Alabama Mining Company’s Facility Seized by Mexican Military, Prompting Outrage

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Andres Manuel Lopez Obrador, the Mexican president, blasted the United States over its so-called democracy. Letting our country know that fentanyl and not his country’s problem. The government took over the leased properties of an American corporation on Tuesday, pouring salt in the wound of the already bad situation.

Fox News:

The seizure of an American company’s quarry facility in Mexico by the Mexican military and local state police has sparked outrage among former and current government officials, as well as appeals for the Biden administration and Mexico’s U.S. ambassador to intervene.

Vulcan Materials, a Birmingham-based company that produces construction aggregates, claims that members of the Mexican navy and local police entered the quarry south of Playa del Carmen, Mexico, in the early hours of March 14. The Mexican-owned cement company CEMEX was forced to load a shipment of cement onto the ship.

Vulcan is used to lease land from CEMEX and provide offloading, handling, and other services at the site. However, the agreement ended last December, and negotiations for a new contract fell apart. According to the company, CEMEX unloaded the forcible shipment on Friday. The company stated that the military and police are still in control of the property, and they have not indicated any plans to leave.

“I am writing to request your government immediately order its forces and officials leave our private property,” Vulcan Chairman, CEO J. Thomas Hill wrote to Esteban Moctezuma Baragan on Thursday two days after the initial seizure.

In a letter to Ambassador Barragan, CEO Hill states:

“The government’s participation in this gross violation of our property rights is another example of the government’s arbitrary, illegal treatment of Vulcan and its investments here in Mexico. This occupation must end immediately.

Tensions between Vulcan Materials, Mexico, and the Mexican government have been evident for some time and only seem to be increasing.

Vulcan was in conflict with Mexico for months following the May 2022 shutdown of the quarry by Andres Manuel Lopez Obrador, Mexico’s president. Lopez Obrador accused Vulcan of trying to extract minerals in Mexico without the necessary permits and then shipping them to the U.S.

Vulcan’s customs permits were suspended by the government on May 13th, just days after the closure of the quarry. The company claimed that this has caused a problem in its ability to supply the stone construction aggregates needed to build roads, bridges, and other infrastructure in America. This has prompted lawmakers and the Biden administration to take immediate action.

Despite legal proceedings in Mexico, the quarry remains closed. However, officials from the Biden administration have been trying to work with the Mexican government to find a solution.

According to Reuters these legal proceedings include a settlement for a $1.1 Billion dollar lawsuit brought against Vulcan in relation to the closing of their limestone mine. Vulcan stated to AL.com that they have been involved in NAFTA arbitrations with Mexico about their investments in the country.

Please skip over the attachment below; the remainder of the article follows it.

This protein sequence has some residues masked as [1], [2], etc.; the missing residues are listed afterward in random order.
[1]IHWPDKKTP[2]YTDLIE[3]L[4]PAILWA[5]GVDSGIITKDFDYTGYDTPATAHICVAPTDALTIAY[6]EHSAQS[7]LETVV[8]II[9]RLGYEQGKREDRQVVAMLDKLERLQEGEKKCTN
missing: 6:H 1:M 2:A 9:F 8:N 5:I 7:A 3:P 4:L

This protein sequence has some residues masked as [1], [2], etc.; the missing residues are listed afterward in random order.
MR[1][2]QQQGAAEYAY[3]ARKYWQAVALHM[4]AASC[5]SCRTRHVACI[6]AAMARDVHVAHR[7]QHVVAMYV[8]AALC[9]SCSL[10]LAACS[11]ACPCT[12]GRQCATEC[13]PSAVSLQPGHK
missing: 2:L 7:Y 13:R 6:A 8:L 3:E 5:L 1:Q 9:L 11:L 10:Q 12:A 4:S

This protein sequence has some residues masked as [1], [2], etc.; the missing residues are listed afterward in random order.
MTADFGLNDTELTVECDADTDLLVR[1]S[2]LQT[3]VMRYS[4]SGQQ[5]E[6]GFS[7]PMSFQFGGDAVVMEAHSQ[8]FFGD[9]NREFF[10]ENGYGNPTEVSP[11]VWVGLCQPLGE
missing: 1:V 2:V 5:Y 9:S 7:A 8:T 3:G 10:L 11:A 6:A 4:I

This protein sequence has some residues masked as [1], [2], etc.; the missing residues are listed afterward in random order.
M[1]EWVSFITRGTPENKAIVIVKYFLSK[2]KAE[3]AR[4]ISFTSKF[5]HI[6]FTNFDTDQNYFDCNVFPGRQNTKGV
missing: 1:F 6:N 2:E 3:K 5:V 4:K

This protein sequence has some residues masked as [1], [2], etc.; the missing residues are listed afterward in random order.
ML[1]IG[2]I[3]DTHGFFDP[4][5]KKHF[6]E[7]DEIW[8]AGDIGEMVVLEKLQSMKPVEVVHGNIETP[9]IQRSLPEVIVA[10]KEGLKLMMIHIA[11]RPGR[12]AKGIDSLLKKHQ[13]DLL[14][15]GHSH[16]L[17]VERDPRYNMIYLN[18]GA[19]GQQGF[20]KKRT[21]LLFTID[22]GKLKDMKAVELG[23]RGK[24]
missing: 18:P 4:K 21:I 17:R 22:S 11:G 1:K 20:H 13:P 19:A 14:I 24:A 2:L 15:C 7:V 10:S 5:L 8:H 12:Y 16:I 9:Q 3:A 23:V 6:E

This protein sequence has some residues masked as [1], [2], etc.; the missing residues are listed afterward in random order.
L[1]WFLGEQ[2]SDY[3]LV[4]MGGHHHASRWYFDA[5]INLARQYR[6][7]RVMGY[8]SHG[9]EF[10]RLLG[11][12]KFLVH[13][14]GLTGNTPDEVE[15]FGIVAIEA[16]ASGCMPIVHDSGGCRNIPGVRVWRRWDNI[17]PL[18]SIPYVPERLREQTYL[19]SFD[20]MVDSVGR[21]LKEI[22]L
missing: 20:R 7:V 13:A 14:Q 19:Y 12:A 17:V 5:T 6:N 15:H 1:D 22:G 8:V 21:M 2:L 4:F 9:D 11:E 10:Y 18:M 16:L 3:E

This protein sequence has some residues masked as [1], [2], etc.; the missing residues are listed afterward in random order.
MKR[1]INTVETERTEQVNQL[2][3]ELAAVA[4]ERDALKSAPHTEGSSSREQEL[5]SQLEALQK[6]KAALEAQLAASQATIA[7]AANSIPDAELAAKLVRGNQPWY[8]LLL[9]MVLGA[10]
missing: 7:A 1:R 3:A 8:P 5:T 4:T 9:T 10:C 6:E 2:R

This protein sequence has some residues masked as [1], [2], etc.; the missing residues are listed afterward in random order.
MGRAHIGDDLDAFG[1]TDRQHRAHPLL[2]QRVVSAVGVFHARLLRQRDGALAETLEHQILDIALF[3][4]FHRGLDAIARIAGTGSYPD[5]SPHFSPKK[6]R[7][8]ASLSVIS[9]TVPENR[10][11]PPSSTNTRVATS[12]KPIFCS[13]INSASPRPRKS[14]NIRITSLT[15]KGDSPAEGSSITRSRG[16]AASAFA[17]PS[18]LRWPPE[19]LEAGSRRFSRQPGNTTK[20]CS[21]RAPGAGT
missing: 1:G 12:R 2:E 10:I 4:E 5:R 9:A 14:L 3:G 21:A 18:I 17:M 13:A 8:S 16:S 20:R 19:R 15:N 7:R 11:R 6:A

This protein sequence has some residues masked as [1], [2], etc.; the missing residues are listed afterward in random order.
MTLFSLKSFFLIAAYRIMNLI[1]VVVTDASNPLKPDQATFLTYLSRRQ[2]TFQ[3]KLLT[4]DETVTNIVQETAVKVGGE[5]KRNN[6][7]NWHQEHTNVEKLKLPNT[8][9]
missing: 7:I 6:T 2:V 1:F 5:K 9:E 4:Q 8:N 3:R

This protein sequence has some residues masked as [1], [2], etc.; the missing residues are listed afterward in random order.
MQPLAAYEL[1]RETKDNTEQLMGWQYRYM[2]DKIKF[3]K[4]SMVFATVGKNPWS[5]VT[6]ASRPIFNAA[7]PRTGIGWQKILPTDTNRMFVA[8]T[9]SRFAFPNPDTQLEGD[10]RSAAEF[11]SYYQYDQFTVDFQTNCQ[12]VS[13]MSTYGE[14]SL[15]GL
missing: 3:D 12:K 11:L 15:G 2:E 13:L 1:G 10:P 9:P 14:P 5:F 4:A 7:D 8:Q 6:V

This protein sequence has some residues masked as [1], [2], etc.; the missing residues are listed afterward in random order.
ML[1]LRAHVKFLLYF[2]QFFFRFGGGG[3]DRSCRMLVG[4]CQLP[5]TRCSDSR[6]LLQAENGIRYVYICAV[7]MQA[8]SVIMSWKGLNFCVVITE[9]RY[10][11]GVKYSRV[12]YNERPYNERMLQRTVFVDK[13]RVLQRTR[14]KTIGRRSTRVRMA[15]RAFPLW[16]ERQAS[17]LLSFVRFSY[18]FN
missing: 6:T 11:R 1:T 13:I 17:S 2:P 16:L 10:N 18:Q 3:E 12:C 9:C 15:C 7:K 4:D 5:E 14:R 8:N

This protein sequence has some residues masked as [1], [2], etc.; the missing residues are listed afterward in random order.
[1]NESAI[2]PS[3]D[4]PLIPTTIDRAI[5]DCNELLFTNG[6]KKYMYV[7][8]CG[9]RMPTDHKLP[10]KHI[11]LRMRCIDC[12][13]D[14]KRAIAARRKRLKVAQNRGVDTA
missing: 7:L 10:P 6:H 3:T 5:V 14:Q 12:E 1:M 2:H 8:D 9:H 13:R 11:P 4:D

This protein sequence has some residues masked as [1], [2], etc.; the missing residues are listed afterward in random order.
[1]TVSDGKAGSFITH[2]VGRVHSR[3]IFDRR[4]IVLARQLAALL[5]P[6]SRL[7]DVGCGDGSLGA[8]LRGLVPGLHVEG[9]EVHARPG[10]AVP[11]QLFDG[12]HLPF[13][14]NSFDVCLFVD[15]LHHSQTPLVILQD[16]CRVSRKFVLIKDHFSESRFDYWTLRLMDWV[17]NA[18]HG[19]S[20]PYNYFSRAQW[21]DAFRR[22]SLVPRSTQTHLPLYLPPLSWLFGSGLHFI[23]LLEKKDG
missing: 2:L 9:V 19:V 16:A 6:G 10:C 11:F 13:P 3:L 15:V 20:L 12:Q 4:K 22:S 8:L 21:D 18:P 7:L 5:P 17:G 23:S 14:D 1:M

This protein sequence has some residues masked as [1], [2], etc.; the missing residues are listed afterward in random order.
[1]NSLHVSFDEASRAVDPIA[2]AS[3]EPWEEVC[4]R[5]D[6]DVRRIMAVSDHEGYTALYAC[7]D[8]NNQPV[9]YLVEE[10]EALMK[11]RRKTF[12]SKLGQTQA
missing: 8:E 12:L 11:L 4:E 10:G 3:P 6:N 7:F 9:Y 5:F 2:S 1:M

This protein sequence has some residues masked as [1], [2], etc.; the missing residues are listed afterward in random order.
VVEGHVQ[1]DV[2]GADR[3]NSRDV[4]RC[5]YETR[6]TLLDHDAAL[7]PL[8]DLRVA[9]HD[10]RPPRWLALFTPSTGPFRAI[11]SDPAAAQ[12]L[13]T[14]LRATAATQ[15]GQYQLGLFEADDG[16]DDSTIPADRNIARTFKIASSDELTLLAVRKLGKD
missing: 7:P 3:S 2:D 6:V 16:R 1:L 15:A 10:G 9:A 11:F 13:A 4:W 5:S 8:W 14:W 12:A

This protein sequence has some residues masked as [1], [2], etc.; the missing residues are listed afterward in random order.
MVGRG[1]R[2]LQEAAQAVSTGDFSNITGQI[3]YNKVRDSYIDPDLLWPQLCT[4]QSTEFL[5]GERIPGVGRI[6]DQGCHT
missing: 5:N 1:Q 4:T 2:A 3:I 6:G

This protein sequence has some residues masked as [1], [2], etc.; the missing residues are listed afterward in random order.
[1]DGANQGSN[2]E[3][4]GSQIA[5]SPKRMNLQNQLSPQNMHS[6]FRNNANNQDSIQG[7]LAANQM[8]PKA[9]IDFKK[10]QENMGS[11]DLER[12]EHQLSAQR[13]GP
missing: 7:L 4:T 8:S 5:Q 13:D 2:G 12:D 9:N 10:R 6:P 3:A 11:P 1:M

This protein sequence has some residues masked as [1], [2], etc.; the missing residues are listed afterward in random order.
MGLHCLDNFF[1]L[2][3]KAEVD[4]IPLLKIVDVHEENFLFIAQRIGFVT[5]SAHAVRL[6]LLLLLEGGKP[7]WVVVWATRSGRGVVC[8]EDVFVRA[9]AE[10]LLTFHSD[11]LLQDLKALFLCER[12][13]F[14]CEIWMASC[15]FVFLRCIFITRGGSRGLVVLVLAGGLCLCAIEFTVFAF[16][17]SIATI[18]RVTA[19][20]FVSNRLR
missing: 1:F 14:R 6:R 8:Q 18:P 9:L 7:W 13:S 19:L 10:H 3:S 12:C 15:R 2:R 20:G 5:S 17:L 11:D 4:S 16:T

J. Thomas Hill, Vulcan Chairman, and CEO expressed concern about the American workers at the facility as well as their families.

The Vulcan statement stated that “Our foremost concern is the safety and health of our employees.” “We have verified that our Vulcan family members remain physically healthy and we are focusing on making sure this continues.”

Vulcan is shocked that Mexico and Cemex, the cement giant, “supported this recklessly and reprehensible armed seize of our private property.”

Katie Britt, a freshman senator from Alabama, had many words to say about the violation of rights.

U.S. Senator Katie Britt condemned what her office called Mexico’s militarized seizure of the Vulcan Materials port facility at Punta Venado, Quintana Roo, which is located in Birmingham.

Britt released a statement Sunday night saying that President Biden should raise the matter directly with President Lopez Obrador to assure the American people that it will not be tolerated.

“This forcible seizing of private property is illegal and unacceptable,” Britt said, “It was shameful that the Mexican president would prefer to seize American assets over the fentanyl which kills hundreds of Americans each day.”

Britt stated that she had discussed the issue of “increasingly, illegal aggression by Mexico’s government towards Vulcan” when she visited Mexico City in February. She also discussed the matter in detail with Marcelo Ebrard, the Mexican Secretary of Foreign Affairs, and senior U.S. Embassy personnel in Mexico City.

Britt stated that Mexico should be more focused on pursuing cartels rather than law-abiding companies and hardworking individuals.

“The ramifications from this illegal seizure extend to the United States. They significantly hamper important American infrastructure, energy, and other construction projects that rely on Vulcan operations in Mexico for materials.”

That’s a good thing. The American government is not strong in supporting its citizens and prefers foreign interests to those of its citizens. U.S. companies that have commercial interests in foreign countries are witnessing the consequences of a breakdown in these relationships, as they face an antagonistic Mexican government and an overreaching Chinese government. More important is the disruption to commerce and production when there is no U.S.-based contingency. This particular situation calls for the maintenance and development of critical infrastructure in our country. Here is where the “American First” policy could work. If Vulcan is not doing so already, it should look into ways that the United States can better meet its needs.